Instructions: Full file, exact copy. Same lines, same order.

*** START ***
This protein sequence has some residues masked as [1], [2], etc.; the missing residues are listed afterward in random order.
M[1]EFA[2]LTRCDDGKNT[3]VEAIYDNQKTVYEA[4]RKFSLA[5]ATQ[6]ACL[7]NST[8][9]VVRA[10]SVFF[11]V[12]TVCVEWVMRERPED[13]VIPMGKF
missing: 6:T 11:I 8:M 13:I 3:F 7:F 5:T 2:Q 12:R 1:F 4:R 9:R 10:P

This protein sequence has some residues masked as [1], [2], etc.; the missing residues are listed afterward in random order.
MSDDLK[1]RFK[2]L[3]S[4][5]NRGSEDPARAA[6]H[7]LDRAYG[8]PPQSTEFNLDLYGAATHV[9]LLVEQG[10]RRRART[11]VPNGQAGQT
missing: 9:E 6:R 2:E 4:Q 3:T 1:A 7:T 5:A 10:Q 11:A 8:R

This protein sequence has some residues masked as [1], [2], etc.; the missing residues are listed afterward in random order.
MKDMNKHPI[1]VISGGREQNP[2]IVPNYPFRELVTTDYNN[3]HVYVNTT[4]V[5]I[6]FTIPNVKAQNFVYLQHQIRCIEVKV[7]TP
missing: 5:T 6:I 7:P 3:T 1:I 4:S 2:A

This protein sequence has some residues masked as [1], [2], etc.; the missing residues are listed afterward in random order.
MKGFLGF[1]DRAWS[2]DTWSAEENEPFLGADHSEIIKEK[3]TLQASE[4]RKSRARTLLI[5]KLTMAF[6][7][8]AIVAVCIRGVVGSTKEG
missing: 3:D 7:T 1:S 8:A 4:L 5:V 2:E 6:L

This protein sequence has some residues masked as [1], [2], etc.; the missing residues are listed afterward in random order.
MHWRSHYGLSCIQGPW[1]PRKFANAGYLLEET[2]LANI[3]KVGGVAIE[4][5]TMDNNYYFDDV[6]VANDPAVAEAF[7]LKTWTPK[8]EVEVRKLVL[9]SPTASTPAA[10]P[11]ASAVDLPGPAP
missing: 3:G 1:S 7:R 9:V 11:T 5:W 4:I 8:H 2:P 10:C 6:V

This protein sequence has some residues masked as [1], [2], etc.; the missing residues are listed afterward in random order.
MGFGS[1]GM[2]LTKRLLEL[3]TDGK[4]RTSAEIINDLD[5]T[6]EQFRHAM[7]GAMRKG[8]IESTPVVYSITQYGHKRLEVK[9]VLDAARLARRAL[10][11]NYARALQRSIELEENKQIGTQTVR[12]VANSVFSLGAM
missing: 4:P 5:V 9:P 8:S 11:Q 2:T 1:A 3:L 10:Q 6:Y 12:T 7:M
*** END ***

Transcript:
This protein sequence has some residues masked as [1], [2], etc.; the missing residues are listed afterward in random order.
M[1]EFA[2]LTRCDDGKNT[3]VEAIYDNQKTVYEA[4]RKFSLA[5]ATQ[6]ACL[7]NST[8][9]VVRA[10]SVFF[11]V[12]TVCVEWVMRERPED[13]VIPMGKF
missing: 6:T 11:I 8:M 13:I 3:F 7:F 5:T 2:Q 12:R 1:F 4:R 9:R 10:P

This protein sequence has some residues masked as [1], [2], etc.; the missing residues are listed afterward in random order.
MSDDLK[1]RFK[2]L[3]S[4][5]NRGSEDPARAA[6]H[7]LDRAYG[8]PPQSTEFNLDLYGAATHV[9]LLVEQG[10]RRRART[11]VPNGQAGQT
missing: 9:E 6:R 2:E 4:Q 3:T 1:A 7:T 5:A 10:Q 11:A 8:R

This protein sequence has some residues masked as [1], [2], etc.; the missing residues are listed afterward in random order.
MKDMNKHPI[1]VISGGREQNP[2]IVPNYPFRELVTTDYNN[3]HVYVNTT[4]V[5]I[6]FTIPNVKAQNFVYLQHQIRCIEVKV[7]TP
missing: 5:T 6:I 7:P 3:T 1:I 4:S 2:A

This protein sequence has some residues masked as [1], [2], etc.; the missing residues are listed afterward in random order.
MKGFLGF[1]DRAWS[2]DTWSAEENEPFLGADHSEIIKEK[3]TLQASE[4]RKSRARTLLI[5]KLTMAF[6][7][8]AIVAVCIRGVVGSTKEG
missing: 3:D 7:T 1:S 8:A 4:L 5:V 2:E 6:L

This protein sequence has some residues masked as [1], [2], etc.; the missing residues are listed afterward in random order.
MHWRSHYGLSCIQGPW[1]PRKFANAGYLLEET[2]LANI[3]KVGGVAIE[4][5]TMDNNYYFDDV[6]VANDPAVAEAF[7]LKTWTPK[8]EVEVRKLVL[9]SPTASTPAA[10]P[11]ASAVDLPGPAP
missing: 3:G 1:S 7:R 9:V 11:T 5:W 4:I 8:H 2:P 10:C 6:V

This protein sequence has some residues masked as [1], [2], etc.; the missing residues are listed afterward in random order.
MGFGS[1]GM[2]LTKRLLEL[3]TDGK[4]RTSAEIINDLD[5]T[6]EQFRHAM[7]GAMRKG[8]IESTPVVYSITQYGHKRLEVK[9]VLDAARLARRAL[10][11]NYARALQRSIELEENKQIGTQTVR[12]VANSVFSLGAM
missing: 4:P 5:V 9:P 8:S 11:Q 2:T 1:A 3:L 10:Q 6:Y 12:T 7:M